The most common site for metastases to occur is bone and the primary diagnostic tool for diagnosis of bone metastases is bone scintigraphy. It has been reported that PET and PET-CT are superior to bone scintigraphy for detection of bone metastases [3,12]. Koolen et al report that bone scintigraphy showed suspicious lesions in 20 patients, however following further investigations only 4 were confirmed as metastatic disease (16 false positives) and 3 more patients were found to have bone metastases not detected with bone scintigraphy [8]. PET-CT detected metastases in all 7 patients with only 2 additional false positives. Koolen et al reported that PET-CT was superior for both sclerotic and lytic lesions [8]. In the study by Fuster et al it was reported that bone scintigraphy identified only 2 of 6 bone metastases with 4 false negative lytic lesions [13]. PET-CT identified all metastatic bone lesions in that series. Niikura et al. report a sensitivity and specificity of 98% and 96% respectively for PET-CT compared to 76% and 86% for bone scintigraphy for detecting bone metastases in 56 of 225 patients [10]. It is suggested that PET-CT could replace bone scintigraphy as the initial imaging modality for detection of bone metastases in the staging of newly diagnosed breast cancer and the findings of this systematic review add further support to this.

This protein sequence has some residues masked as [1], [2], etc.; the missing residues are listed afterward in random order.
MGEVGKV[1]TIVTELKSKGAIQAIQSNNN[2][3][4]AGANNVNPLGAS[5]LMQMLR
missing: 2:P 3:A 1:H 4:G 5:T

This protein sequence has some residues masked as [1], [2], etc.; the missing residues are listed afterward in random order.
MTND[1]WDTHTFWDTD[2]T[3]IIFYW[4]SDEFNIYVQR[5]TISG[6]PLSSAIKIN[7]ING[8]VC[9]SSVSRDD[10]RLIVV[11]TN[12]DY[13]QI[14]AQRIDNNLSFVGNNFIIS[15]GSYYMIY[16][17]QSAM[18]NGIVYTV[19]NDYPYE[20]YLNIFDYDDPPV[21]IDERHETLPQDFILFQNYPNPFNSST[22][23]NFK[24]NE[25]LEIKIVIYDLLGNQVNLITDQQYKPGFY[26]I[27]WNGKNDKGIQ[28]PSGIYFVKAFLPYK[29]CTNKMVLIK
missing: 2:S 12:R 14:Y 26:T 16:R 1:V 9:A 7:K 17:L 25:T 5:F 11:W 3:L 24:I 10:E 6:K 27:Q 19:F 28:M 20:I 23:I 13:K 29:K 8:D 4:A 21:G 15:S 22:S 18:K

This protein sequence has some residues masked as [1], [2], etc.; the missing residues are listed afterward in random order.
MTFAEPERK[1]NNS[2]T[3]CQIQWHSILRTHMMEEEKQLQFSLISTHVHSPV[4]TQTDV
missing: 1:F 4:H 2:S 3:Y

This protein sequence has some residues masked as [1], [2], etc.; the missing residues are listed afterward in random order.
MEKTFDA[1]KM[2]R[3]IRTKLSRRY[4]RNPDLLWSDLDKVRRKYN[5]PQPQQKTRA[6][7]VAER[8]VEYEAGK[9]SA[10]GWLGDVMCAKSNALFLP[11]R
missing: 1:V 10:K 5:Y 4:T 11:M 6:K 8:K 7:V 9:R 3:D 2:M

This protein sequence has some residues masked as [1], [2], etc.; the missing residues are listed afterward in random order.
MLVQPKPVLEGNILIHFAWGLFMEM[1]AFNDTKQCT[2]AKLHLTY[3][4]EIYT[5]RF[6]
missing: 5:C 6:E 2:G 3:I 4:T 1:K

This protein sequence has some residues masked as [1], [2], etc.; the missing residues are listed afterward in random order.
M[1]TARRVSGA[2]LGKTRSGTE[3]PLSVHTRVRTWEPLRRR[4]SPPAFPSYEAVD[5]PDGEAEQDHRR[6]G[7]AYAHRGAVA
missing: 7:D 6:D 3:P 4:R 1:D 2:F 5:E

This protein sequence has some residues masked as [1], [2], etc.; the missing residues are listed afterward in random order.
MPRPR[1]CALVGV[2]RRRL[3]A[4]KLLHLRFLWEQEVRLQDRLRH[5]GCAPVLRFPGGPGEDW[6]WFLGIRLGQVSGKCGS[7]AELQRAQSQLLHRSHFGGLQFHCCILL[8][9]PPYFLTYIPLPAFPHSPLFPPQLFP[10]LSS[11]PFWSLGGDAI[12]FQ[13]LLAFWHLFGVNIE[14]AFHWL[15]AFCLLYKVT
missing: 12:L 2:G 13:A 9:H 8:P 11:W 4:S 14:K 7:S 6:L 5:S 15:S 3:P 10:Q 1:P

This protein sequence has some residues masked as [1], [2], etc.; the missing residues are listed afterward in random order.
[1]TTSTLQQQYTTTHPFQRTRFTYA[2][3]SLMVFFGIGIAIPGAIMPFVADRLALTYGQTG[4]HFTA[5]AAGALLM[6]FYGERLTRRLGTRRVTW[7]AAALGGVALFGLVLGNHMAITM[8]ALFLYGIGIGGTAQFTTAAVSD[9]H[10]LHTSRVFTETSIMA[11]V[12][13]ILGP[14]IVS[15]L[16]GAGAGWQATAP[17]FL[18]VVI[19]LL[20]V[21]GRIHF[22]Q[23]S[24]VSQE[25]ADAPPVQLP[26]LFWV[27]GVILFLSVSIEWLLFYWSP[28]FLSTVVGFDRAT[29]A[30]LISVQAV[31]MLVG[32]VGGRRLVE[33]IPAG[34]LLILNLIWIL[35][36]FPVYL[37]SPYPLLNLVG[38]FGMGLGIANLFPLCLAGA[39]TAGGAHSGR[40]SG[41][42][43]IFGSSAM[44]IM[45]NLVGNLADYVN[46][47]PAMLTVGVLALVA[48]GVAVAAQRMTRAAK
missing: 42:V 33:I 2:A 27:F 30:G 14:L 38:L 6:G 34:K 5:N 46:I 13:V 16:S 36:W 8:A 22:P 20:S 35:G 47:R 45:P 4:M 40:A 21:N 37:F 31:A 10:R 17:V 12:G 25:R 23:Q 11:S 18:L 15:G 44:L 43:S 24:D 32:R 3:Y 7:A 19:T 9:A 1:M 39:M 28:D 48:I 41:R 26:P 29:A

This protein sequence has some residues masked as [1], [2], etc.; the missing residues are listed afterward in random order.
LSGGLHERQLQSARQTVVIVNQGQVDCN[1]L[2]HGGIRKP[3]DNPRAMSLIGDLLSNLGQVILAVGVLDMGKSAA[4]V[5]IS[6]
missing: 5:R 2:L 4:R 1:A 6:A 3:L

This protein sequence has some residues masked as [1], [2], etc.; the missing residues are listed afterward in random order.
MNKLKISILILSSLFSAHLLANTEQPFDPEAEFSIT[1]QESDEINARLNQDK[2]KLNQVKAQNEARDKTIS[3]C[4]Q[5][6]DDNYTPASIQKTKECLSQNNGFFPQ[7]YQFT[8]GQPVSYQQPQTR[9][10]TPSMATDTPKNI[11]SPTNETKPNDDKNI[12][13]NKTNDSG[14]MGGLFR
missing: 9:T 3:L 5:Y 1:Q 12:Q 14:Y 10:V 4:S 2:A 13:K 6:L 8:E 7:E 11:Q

The prognostic impact of PET-CT findings in patients with stage II and stage III disease was assessed by Groheuxet al. [14]. Clinical stage was changed in 77 of 254 patients based on PET-CT findings with increasingly higher percentage change seen from stage IIA to IIIC [14]. Only 2.3% of stage IIA patients were upstaged based on PET-CT, 10.7% of stage IIB, increasing to 47.1% of patients with stage IIIC disease. Tanaka et al. examined the use of contrast enhanced CT in clinical staging of asymptomatic breast cancer patients with stage I, II and III disease [15]. Although 65 of 483 patients had abnormal CT results, only 26 patients (5.4%) were found to have true metastatic disease. Similar to the study by Groheux et al., the impact of CT differed significantly with clinical stage. None of 155 patients with stage I disease were upstaged based on CT TAP, 5 of 261 patients (1.9%) with stage II disease and 21 of 67 (31.3%) of stage III patients were upstaged. Groheux et al. suggest commencement of staging in patients with stage IIB disease or higher, which is not very different from the current NCCN guidelines which suggest staging at stage IIIA and higher [14,16]. Similarly, Gunalp et al. assessed the clinical impact of PET-CT on initial staging of 141 patients where PET-CT modified staging for 26% of stage I patients, 29% of stage IIA patients, 46% of stage IIB patients, 58% of stage IIIA patients and 100% of stage IIIB patients [17]. Garami et al. also found upstaging of TNM classification in a significant number of patients compared to conventional imaging (54 of 115 patients, 47%) [18].